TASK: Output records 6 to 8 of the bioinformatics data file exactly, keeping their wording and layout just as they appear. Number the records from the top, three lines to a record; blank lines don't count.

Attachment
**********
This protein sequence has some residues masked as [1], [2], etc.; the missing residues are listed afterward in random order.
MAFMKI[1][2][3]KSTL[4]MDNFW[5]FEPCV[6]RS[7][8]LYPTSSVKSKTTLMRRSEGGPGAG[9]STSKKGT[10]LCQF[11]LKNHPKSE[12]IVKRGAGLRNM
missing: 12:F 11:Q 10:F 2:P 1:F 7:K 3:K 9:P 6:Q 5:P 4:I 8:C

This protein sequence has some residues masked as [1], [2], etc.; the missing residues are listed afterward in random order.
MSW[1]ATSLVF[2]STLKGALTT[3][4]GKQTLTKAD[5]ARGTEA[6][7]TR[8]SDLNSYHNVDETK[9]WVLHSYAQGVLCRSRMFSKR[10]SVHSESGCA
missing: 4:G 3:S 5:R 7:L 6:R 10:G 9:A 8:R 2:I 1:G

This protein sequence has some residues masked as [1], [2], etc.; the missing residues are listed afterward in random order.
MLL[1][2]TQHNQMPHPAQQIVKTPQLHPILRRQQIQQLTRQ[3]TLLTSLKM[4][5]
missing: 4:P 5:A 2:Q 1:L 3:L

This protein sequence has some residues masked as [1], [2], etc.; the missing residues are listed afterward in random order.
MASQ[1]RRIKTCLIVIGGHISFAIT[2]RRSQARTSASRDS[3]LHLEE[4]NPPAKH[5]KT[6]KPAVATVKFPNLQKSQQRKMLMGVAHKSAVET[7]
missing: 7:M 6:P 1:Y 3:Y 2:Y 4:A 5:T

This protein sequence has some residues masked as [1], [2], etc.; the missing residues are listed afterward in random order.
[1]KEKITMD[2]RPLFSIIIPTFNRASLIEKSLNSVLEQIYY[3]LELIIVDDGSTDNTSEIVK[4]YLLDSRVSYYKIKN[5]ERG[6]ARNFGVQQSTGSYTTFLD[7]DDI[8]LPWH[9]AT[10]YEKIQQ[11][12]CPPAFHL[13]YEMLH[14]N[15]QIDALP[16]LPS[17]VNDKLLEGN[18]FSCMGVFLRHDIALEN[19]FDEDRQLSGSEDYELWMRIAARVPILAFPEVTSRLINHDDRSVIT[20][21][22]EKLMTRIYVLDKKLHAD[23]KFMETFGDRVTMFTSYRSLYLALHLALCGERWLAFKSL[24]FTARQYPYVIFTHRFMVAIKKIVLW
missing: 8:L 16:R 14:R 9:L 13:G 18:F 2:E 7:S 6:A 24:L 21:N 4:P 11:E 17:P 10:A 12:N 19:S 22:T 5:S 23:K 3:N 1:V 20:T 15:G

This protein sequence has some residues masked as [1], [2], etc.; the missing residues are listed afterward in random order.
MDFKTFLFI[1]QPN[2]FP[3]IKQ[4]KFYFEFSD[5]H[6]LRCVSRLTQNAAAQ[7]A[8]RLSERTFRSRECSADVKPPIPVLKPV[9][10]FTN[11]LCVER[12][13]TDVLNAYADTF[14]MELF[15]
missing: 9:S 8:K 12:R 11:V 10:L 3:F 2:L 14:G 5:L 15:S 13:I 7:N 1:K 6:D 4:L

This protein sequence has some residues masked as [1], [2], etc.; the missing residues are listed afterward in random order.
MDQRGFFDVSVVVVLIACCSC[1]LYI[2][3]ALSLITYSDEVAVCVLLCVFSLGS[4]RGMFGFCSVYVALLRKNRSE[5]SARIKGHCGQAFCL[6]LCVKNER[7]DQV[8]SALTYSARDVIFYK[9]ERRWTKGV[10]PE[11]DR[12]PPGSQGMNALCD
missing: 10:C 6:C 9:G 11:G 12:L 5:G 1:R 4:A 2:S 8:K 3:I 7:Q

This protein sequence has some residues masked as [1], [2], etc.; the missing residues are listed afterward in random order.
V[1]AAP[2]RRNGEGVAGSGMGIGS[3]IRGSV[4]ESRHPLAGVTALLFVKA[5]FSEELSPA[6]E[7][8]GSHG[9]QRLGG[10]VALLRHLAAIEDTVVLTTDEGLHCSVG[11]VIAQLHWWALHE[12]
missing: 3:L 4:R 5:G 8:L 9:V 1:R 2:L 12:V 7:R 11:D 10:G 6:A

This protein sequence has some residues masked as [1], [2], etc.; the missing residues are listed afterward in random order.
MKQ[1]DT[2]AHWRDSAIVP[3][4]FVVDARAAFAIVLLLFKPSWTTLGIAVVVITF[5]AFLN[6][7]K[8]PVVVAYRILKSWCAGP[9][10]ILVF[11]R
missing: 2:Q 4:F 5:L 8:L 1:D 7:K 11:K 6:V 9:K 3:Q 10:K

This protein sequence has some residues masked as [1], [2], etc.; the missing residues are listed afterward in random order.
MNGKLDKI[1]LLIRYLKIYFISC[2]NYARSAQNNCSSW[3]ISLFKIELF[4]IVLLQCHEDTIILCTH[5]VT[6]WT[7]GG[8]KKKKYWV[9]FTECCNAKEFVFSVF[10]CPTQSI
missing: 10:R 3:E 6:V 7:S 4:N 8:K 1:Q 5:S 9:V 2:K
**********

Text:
This protein sequence has some residues masked as [1], [2], etc.; the missing residues are listed afterward in random order.
MDFKTFLFI[1]QPN[2]FP[3]IKQ[4]KFYFEFSD[5]H[6]LRCVSRLTQNAAAQ[7]A[8]RLSERTFRSRECSADVKPPIPVLKPV[9][10]FTN[11]LCVER[12][13]TDVLNAYADTF[14]MELF[15]
missing: 9:S 8:K 12:R 11:V 10:L 3:F 2:L 14:G 5:L 15:S 13:I 7:N 1:K 6:D 4:L

This protein sequence has some residues masked as [1], [2], etc.; the missing residues are listed afterward in random order.
MDQRGFFDVSVVVVLIACCSC[1]LYI[2][3]ALSLITYSDEVAVCVLLCVFSLGS[4]RGMFGFCSVYVALLRKNRSE[5]SARIKGHCGQAFCL[6]LCVKNER[7]DQV[8]SALTYSARDVIFYK[9]ERRWTKGV[10]PE[11]DR[12]PPGSQGMNALCD
missing: 10:C 6:C 9:G 11:G 12:L 5:G 1:R 4:A 2:S 8:K 3:I 7:Q

This protein sequence has some residues masked as [1], [2], etc.; the missing residues are listed afterward in random order.
V[1]AAP[2]RRNGEGVAGSGMGIGS[3]IRGSV[4]ESRHPLAGVTALLFVKA[5]FSEELSPA[6]E[7][8]GSHG[9]QRLGG[10]VALLRHLAAIEDTVVLTTDEGLHCSVG[11]VIAQLHWWALHE[12]
missing: 3:L 4:R 5:G 8:L 9:V 1:R 2:L 12:V 7:R 11:D 10:G 6:A